The cattle wear the brand of State Sen. Ray Powers, who has leased the grazing rights since the 1980s.

Banning-Lewis Ranch, also known as the Aries Annexation, is one of the largest undeveloped parcels within the city limits of Colorado Springs, and perhaps the state. Here are some facts:

The total of 21,400 acres translates roughly to 33 square miles (640 acres equal 1 square mile). That is equivalent to the city of Miami or Pueblo (both 35 square miles) and larger than Boulder (27 square miles).
It is also equivalent to the combined total of land in Briargate (10,000 acres), Cheyenne Mountain Ranch (3,000), Stetson Hills (2,000) Springs Ranch (1,000), Mountain Shadows (1,600), Peregrine (1,000) and Nor'wood (2,400).

Call 911
For fire protection, the largest portion of the land between Colorado Highway 94 and Woodmen Road and east of Marksheffel Road is under the jurisdiction of the Falcon Fire Protection District, which was organized in 1976. Annexation to the city did not change that status, although the city can respond if Falcon calls for mutual aid. Southern portions of the ranch, south of Highway 94 east of Marksheffel, are under the Security Fire Department and the wildland fire team, which operates under the sheriff.

Because there is relatively little crime where there are no people, the primary calls have been to accidents on roadways. Accidents and traffic violations are handled by Colorado State Patrol and El Paso County Sheriff's Office. But Colorado Springs police officers can also cruise U.S. Highway 24 handing out tickets. All three agencies could respond to other emergencies.

The bulk of the land, north of Highway 94, is part of Falcon School District 49,which stretches west to Powers Boulevard. For years the vast open expanse of the ranch not only divided the district geographically, but sometimes divided residents: "townies" in the fast-growing Powers corridor between Powers and Marksheffel on the west; and the rural residents in Falcon and Black Forest on the east. Differences seem to boil over, especially during bond issues for new schools. For a long time, students in the Powers area were bused eight miles east to schools in Falcon.

The roads
El Paso County and the Colorado Department of Transportation are responsible for sanding, plowing and maintaining the primary roadways around or through Banning-Lewis property, such as Highway 24, Marksheffel, Woodmen, Highway 94 and Tamlin Road.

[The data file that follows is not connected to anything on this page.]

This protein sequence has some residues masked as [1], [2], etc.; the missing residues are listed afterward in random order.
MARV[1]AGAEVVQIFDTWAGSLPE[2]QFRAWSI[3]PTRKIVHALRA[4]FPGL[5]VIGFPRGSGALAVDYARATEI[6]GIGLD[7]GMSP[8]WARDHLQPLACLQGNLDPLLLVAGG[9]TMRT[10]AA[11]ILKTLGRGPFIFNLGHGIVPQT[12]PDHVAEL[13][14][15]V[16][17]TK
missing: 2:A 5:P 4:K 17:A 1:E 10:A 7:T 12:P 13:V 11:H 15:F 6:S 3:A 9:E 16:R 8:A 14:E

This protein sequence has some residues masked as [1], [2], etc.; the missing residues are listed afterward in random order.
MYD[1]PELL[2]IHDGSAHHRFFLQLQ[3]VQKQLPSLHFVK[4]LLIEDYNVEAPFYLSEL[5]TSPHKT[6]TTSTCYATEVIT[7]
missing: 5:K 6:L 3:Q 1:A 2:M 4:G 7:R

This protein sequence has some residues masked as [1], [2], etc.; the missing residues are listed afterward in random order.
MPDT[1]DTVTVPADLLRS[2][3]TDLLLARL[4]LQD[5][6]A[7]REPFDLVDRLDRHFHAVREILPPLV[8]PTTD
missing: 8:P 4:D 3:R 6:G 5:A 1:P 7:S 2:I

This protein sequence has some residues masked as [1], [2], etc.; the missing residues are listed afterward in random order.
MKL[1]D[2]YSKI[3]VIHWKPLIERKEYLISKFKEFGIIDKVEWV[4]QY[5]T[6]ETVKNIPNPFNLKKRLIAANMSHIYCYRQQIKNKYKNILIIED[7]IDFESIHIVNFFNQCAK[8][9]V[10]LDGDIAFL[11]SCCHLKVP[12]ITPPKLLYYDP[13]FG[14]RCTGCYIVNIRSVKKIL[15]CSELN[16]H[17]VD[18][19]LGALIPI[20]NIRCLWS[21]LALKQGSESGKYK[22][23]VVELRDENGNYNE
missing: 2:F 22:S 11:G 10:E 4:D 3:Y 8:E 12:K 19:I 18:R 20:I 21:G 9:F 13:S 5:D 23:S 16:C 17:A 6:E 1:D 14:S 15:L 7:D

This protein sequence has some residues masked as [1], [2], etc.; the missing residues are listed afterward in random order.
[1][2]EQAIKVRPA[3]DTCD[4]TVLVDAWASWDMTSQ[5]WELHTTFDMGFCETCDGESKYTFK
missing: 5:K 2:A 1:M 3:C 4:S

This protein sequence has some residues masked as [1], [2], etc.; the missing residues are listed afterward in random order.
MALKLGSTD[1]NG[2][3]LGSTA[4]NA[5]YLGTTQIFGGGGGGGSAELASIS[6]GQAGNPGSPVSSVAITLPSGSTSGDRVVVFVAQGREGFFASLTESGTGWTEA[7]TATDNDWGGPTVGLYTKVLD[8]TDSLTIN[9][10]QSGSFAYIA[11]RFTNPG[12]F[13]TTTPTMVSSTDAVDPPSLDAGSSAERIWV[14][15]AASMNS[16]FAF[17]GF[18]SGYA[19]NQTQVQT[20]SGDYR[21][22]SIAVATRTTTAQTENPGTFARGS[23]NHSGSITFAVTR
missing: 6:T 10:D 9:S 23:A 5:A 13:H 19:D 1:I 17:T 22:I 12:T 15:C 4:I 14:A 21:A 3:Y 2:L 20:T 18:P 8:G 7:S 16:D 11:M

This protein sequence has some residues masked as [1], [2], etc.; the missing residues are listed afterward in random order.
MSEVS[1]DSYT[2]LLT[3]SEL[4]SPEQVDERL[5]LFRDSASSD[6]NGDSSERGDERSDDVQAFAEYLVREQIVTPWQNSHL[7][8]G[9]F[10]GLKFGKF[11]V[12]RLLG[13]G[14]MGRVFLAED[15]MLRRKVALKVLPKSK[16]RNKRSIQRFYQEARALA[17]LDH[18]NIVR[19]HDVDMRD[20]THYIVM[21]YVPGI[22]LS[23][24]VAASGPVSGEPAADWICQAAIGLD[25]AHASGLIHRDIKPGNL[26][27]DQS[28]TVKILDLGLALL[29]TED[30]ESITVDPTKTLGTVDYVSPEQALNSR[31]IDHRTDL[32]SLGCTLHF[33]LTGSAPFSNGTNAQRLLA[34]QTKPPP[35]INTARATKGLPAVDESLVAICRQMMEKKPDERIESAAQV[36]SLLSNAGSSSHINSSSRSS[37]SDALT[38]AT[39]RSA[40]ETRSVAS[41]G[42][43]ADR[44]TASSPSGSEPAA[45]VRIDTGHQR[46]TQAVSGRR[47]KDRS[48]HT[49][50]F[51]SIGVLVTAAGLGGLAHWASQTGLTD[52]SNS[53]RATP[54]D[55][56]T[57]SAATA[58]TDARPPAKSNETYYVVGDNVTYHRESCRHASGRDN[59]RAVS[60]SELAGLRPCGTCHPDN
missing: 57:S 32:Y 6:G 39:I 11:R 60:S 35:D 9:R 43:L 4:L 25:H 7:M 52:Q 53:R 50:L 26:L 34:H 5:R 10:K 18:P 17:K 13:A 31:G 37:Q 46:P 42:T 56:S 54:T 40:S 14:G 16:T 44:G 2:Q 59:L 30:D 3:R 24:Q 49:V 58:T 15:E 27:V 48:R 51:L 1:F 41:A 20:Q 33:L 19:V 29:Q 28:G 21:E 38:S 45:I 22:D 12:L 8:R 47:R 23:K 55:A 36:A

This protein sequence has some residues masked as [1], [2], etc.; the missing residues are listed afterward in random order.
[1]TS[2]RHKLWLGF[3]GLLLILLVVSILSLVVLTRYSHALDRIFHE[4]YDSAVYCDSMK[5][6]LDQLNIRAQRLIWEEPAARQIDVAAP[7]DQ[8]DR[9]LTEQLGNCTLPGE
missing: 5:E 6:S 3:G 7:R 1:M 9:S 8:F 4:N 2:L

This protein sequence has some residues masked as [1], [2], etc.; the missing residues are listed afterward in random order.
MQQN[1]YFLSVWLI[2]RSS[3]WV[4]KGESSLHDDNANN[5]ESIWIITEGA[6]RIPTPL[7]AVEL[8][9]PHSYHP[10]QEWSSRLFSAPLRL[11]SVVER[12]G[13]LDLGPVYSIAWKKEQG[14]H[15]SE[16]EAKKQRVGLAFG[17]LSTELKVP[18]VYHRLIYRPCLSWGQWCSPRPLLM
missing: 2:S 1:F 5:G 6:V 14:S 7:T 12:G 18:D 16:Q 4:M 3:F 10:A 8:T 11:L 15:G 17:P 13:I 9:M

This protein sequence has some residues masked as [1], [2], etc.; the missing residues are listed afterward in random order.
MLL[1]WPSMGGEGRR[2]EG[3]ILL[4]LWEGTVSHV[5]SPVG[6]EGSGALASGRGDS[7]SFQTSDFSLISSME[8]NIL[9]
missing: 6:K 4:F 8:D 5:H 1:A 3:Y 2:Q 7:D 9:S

At one time, Frank Aries had proposed a $35 million Banning-Lewis Parkway, an eight-lane thoroughfare running north and south through the property.
It never materialized, since the land has never been developed.

Last week it was announced that Capital Pacific Holdings Inc., a California developer, will purchase the 21,400 acres remaining of the original Banning-Lewis Ranch for between $80 million and $100 million.
Although the land has changed hands six times since 1963, only small bits and pieces have been sold for development. The potential for growth is great; the master plan allows construction of 76,000 housing units and 76 million square feet of commercial space, but a lot depends on the new owners, the economy and market.
CPH can develop it themselves, sell off bits and pieces for development, sell the whole thing to somebody else or keep it as a long-term investment.
When Frank Aries and the city of Colorado Springs reached an annexation agreement for 24,000 acres in 1988, there were major proposals for a planned development of homes and commercial property with parks and trails.

Water may be the biggest issue in developing the land. Several deep wells exist on the property, but experts estimate it would not be enough to serve a full development of the land. Eventually Colorado Springs will have to provide water and sewer services.
Under the 1988 annexation agreement, the city requires any developer to pay large amounts for infrastructure such as roads, utilities and other public improvements such as storm sewers. Developers and the city will probably negotiate amendments to that agreement.

The only sure thing about the future of this vast stretch of prairie is the city's plans for Jimmy Camp Creek Park, a 694-acre parcel deeded in 1993 to the city by the owners, the al-Ibrahim family of Saudi Arabia.
The land encompasses the pine tree-covered bluffs and straddles the creek just south of where Constitution Avenue dead-ends into U.S. Highway 24. Plans include trails, historical and natural interpretive programs and picnic areas, but no date has been set for park construction.

In 1888, the Rock Island Railroad was built from Kansas to Colorado Springs across what is now the Banning-Lewis Ranch. It was abandoned in 1971 and, after several attempts to maintain rail service, the tracks were torn up. The city tried several times to secure a right of way for a trail along the old railroad bed to eventually connect Jimmy Camp Creek Park with city trails and El Paso County's trail from Falcon to Peyton.
So far the efforts have failed, but city parks officials still plan to pursue the trail plan with any future owners.

Both Mountain View Electric and Colorado Springs Utilities could currently serve any development of Banning-Lewis land. The city recently built a major substation on the land off Woodmen Road within sight of Falcon.
The land is bisected by large power transmission lines owned by Colorado Springs, which paid for the leasements. Diamond Shamrock built a pipeline carrying gasoline from its storage facility on Drennan Road to Denver along the power line easement nearest Falcon.

Amendment 24
Should the ballot issue pass on Nov. 7, it would not block any development, since the land has already been annexed, master planned and zoned for development.

The Ranch
Banning-Lewis Ranch is one of the largest undeveloped parcels within the city limits of Colorado Springs.

Here are some facts:
The total of 21,400 acres constitutes 33 square miles. That is equal to the city of Miami or Pueblo (both 35 square miles) and larger than Boulder (27 square miles).
It is also equivalent to the combined total acres in Briargate, Cheyenne Mountain Ranch, Stetson Hills, Springs Ranch, Mountain Shadows, Peregrine and Nor'wood.